By Amanda Saint
Hungry, hungry, give me food. The command grows more insistent. Three grasping, gaping mouths fill the nest. Demanding, unrelenting, impatient. Obeying their orders, the bird stretches her wings, drops, glides, floats away. Her passing shadow darkens the wood and its dwellers below. Tiny creatures freeze, afraid that the bird is looking for them, then melt with relief as she flies on by.
The landscape is familiar. The landmarks seldom change, except with the seasons. Yet today, something is different. The berry tree has gone. In its place noise, dust and machines fill a new hole in the wood. The bird wheels around fast, startled, eager to escape these confusing sights and sounds. She heads, instead, for the other berry tree. Much further to go, a more arduous trip for already tired wings to undertake but the ‘give me food’ command, it must be obeyed.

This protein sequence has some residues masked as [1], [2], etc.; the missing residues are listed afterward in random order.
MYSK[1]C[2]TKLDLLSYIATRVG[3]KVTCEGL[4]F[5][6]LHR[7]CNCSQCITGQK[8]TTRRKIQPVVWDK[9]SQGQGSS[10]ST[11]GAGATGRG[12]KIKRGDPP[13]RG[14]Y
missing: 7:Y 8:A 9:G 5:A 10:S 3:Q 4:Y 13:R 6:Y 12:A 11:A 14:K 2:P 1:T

Later, on her return, the weary bird is confused once again. The landscape is no longer familiar. The landmarks have completely changed. The hole in the wood has grown into a wide, human-infected wound. The noise that so startled her earlier has died down, the dust settled, but the machines they have multiplied. The bird can’t find the nest. She circles around and around. When she does finally find it the nest is shattered on the ground amongst broken branches, scattered in the shadow of a machine. Three mouths lie silent now.